It’s no news to anyone that the content of contemporary worship music is thin. But I wanted some data so I did a back of the napkin calculation. I took a random selection of the 10 most popular hymns (https://www.challies.com/articles/the-10-greatest-hymns-of-all-time), the first 10 Psalms, and the 10 most popular worship songs from 2020 to today (https://songselect.ccli.com/search/results?SongContent=&PrimaryLanguage=&Keys=&Themes=&List=topdecade_2020&Sort=Popularity&SEO=&SearchText=) and looked at the unique words:
Traditional hymns had 583 unique words, the Psalms had 613, and contemporary worship songs 428.
Now of course this is a flawed metric and no I didn’t look at the Hebrew words, didn’t have time, and of course unique words are hardly the most important feature of church music, but it is part of a cumulative case. If God wrote his songs with a certain level of complexity, then perhaps there’s a reason. Perhaps he is engaging both the head and heart, perhaps God’s music should raise us in all sorts of ways, and perhaps God would like to increase our expressiveness about him and what he’s doing.
But not only has the vocabulary thinned so has the content.
The general orientation of modern worship music is the subjective experience of the worshiper and particularly in very general categories.
For instance, the song Way Maker repeats the following 6 lines:
You are here, moving in our midst
I worship You
I worship You
You are here, working in this place
I worship You
I worship You
By contrast traditional hymnody as well as the Psalms focus on God’s particular acts in history. Many of the Psalms include headings that locate the songs at a particular time in Israel’s history. For instance Psalm 104 is a meditation on creation or Psalm 77 that reflects on God’s redemption at the Red Sea. That Psalm will say:
I will remember the deeds of the Lord;
yes, I will remember your wonders of old.
I will ponder all your work,
and meditate on your mighty deeds.
Similarly, both lament and judgment of enemies is almost entirely missing from contemporary worship. Scholars have identified different types or genres of Psalms and the most common type is lament. A lament Psalm is where the singer is frustrated, complaining to God about his situation, perhaps because his enemies are having victory over him or he doesn’t see God doing what he thinks he should. In the end most of the time the Psalmist confesses that even though there are these frustrations he trusts that God is good.
And if we take the 150 Psalms as an architecture of the Christian life, then the voicing, nay, singing of our frustrations to God should be a central feature of our worship.
For instance, Psalm 2 says
Why do the nations rage
and the peoples plot in vain?
The kings of the earth set themselves,
and the rulers take counsel together,
against the Lord and against his Anointed, saying,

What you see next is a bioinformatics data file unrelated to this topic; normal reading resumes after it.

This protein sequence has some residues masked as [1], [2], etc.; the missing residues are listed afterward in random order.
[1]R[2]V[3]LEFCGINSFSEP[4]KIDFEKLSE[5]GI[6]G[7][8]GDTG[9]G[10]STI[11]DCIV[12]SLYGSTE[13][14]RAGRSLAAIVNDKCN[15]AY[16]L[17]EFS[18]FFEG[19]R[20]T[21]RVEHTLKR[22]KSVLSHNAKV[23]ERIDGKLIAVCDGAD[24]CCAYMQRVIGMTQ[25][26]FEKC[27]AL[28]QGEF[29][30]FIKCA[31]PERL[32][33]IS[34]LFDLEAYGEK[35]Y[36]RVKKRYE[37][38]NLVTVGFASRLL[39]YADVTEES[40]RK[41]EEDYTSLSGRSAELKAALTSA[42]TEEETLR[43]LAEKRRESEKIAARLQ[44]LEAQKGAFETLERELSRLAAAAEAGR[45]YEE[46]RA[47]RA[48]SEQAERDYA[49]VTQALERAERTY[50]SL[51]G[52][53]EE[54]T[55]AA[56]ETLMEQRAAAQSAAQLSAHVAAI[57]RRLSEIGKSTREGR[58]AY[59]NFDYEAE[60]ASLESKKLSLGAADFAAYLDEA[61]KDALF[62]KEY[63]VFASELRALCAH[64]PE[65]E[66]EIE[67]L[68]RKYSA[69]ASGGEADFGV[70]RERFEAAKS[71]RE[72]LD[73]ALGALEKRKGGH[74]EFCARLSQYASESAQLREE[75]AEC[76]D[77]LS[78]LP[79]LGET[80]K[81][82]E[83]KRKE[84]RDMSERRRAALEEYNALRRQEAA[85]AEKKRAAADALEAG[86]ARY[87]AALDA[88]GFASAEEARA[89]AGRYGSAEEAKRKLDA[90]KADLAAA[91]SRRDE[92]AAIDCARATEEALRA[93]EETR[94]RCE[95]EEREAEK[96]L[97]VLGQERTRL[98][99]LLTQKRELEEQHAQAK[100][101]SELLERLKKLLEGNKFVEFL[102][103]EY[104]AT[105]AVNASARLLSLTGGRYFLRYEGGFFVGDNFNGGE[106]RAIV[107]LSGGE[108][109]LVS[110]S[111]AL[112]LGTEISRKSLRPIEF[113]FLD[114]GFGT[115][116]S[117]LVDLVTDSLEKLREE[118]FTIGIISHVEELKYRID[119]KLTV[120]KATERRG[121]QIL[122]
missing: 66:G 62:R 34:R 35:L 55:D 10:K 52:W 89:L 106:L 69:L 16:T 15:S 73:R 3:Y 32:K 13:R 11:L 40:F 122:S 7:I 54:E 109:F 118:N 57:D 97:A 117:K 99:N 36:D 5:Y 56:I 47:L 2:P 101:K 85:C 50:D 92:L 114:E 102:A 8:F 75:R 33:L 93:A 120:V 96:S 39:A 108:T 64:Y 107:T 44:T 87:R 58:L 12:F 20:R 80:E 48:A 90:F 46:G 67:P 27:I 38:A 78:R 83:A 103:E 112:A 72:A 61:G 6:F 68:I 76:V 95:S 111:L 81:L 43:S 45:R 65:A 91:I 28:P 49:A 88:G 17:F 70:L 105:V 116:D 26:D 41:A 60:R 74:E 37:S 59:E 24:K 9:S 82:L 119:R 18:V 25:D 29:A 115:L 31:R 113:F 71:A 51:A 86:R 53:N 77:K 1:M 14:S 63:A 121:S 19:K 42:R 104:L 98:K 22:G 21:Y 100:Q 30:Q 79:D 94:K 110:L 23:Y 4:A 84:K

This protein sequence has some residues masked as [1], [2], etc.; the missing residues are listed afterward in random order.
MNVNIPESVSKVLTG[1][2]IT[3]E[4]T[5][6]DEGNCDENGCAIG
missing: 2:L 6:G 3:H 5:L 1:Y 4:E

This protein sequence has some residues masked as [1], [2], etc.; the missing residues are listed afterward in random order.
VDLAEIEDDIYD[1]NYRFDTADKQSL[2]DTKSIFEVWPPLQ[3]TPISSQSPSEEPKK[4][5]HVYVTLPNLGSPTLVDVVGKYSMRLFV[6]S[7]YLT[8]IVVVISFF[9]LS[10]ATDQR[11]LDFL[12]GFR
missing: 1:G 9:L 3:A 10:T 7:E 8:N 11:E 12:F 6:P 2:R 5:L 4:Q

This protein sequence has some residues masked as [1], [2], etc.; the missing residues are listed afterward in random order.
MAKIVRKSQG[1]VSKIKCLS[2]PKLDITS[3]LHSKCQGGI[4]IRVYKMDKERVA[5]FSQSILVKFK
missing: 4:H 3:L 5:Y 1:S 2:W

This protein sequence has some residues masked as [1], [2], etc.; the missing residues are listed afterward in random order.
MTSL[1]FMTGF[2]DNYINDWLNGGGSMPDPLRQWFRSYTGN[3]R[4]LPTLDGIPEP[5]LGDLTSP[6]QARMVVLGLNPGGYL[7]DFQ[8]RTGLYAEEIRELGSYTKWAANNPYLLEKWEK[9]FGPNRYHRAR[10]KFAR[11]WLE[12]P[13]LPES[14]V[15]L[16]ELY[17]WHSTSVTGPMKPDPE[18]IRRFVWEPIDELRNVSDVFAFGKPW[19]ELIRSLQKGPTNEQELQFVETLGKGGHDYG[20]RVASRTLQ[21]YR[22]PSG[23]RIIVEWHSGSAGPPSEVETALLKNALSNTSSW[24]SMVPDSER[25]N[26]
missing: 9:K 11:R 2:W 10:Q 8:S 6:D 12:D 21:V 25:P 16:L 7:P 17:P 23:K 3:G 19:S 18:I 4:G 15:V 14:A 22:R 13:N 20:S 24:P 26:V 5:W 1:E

“Let us burst their bonds apart
and cast away their cords from us.”
He who sits in the heavens laughs;
the Lord holds them in derision.
Then he will speak to them in his wrath
Can you imagine a contemporary worship song talking about the current political rulers and how God will laugh at them and then speak wrath to them? No we can’t. Our internal feeling that that’s somehow improprietous is evidence of our problem. Our souls should be oriented the way of the Psalm.
#8 - Lack of Unity
Contemporary worship songs often lack unity of content. There is little if any thematic development or progression. It will be a collection of statements about God or the worshippers' feelings and often lacks unifying themes or narrative progression.
Notice, just as the intro melodies were unconnected to the song proper so the content has little internal coherence.
God's lyrics used both progression and unity. The singer is taken on a journey. For instance in Psalm one we begin with an explanation of the blessed man and end with a description of the wicked man. The psalm is divided into three paragraphs, the middle one being images of these two characters and it is in this metaphorical section that the transition happens between the blessed man and the wicked man.
We are brought through the fundamental lives of these two characters, their behaviors, their nature‘s, and their ends. And the writer of this song holds back God's action until the last verse, the only thing God does in this song, that is, he knows the blessed man. In contrast, the end of the wicked man is ironic, God takes no action toward him, unlike the righteous man whom God has knowledge of, there is no knowledge of the wicked man. He simply perishes.
Or take the alphabetic acrostics like Psalm 119 that works through the Hebrew alphabet, giving full linguistic expression to the theme of God's word.
The result of a lack of unity and progression is that singers will not remember it as easily and they will not be as transformed by it.
The reason why there is less transformation is because one of the main ways God transforms us is through stories. The majority of the Bible is a story, our lives are stories, both in large and small ways. Every day is a story with a beginning, morning, middle, the day time, and end, the night. And each day has conflicts and transformations.
And this is what worship music should do.
#9 - Too many new songs
Many churches introduce too many new songs. Introducing too many songs has two problems: first people don’t know the song so it takes them longer to engage God with it and two, each new song will displace an old song and old songs have had time in the church to be tested.
I understand why this happens. Worship leaders love music and when they hear a song they love they want to share that with the church. But we shouldn’t confuse our taste with good congregational musical selections.
#10 - No Psalms
This is one of the stranger features of Contemporary worship music. God literally wrote a hymn book and we sing almost none of it. Now, this was complicated by the fact that some denominations believe that you should only sing the songs. And certainly that is not true because we see a pattern in scripture when God works a great redemption, new songs are written and the writing of new songs is commended in Scripture. But just because we can sing other songs in the Psalms doesn’t mean we should only sing other songs than the psalms.
God wants our worship but he wants our worship in a certain way with certain words.